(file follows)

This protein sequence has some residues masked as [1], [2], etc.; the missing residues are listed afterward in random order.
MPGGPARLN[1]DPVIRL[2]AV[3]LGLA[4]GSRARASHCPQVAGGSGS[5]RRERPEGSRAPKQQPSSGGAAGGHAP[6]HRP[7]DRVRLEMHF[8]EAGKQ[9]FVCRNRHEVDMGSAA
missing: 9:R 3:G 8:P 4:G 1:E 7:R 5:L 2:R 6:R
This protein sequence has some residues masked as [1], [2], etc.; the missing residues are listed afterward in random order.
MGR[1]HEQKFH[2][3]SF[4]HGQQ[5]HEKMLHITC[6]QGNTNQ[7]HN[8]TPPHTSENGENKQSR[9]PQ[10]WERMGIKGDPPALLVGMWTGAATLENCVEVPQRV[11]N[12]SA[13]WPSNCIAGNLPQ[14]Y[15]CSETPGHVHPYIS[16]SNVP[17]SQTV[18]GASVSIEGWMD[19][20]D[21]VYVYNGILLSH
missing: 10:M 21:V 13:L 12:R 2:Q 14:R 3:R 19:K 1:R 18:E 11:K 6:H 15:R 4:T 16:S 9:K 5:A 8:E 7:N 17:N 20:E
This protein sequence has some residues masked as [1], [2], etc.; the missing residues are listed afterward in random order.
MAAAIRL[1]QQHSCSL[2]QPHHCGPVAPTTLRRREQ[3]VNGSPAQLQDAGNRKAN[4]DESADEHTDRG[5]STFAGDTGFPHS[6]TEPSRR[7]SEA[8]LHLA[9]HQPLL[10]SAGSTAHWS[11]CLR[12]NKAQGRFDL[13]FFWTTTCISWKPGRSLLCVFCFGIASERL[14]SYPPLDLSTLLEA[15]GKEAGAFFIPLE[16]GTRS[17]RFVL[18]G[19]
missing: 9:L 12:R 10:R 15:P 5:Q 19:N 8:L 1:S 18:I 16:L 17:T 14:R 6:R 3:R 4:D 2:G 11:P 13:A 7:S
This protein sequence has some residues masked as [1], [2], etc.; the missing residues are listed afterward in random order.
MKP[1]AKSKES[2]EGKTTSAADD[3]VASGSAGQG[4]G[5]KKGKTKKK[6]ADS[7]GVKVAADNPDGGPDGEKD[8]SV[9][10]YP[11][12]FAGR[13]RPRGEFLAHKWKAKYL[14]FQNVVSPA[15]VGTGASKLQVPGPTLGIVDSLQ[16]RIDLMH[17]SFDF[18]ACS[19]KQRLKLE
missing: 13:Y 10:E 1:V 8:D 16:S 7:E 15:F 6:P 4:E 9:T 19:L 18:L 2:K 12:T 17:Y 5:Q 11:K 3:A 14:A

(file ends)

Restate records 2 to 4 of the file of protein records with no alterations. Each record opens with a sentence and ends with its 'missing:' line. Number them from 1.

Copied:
This protein sequence has some residues masked as [1], [2], etc.; the missing residues are listed afterward in random order.
MGR[1]HEQKFH[2][3]SF[4]HGQQ[5]HEKMLHITC[6]QGNTNQ[7]HN[8]TPPHTSENGENKQSR[9]PQ[10]WERMGIKGDPPALLVGMWTGAATLENCVEVPQRV[11]N[12]SA[13]WPSNCIAGNLPQ[14]Y[15]CSETPGHVHPYIS[16]SNVP[17]SQTV[18]GASVSIEGWMD[19][20]D[21]VYVYNGILLSH
missing: 10:M 21:V 13:L 12:R 2:Q 14:R 3:R 19:K 1:R 18:E 11:K 6:H 15:R 4:T 16:S 9:K 5:A 8:E 7:N 17:N 20:E
This protein sequence has some residues masked as [1], [2], etc.; the missing residues are listed afterward in random order.
MAAAIRL[1]QQHSCSL[2]QPHHCGPVAPTTLRRREQ[3]VNGSPAQLQDAGNRKAN[4]DESADEHTDRG[5]STFAGDTGFPHS[6]TEPSRR[7]SEA[8]LHLA[9]HQPLL[10]SAGSTAHWS[11]CLR[12]NKAQGRFDL[13]FFWTTTCISWKPGRSLLCVFCFGIASERL[14]SYPPLDLSTLLEA[15]GKEAGAFFIPLE[16]GTRS[17]RFVL[18]G[19]
missing: 9:L 12:R 10:R 15:P 5:Q 19:N 8:L 1:S 18:I 16:L 17:T 14:R 6:R 3:R 4:D 2:G 11:P 13:A 7:S
This protein sequence has some residues masked as [1], [2], etc.; the missing residues are listed afterward in random order.
MKP[1]AKSKES[2]EGKTTSAADD[3]VASGSAGQG[4]G[5]KKGKTKKK[6]ADS[7]GVKVAADNPDGGPDGEKD[8]SV[9][10]YP[11][12]FAGR[13]RPRGEFLAHKWKAKYL[14]FQNVVSPA[15]VGTGASKLQVPGPTLGIVDSLQ[16]RIDLMH[17]SFDF[18]ACS[19]KQRLKLE
missing: 13:Y 10:E 1:V 8:D 16:S 7:E 15:F 6:P 4:E 9:T 19:L 18:L 2:K 12:T 17:Y 5:Q 11:K 3:A 14:A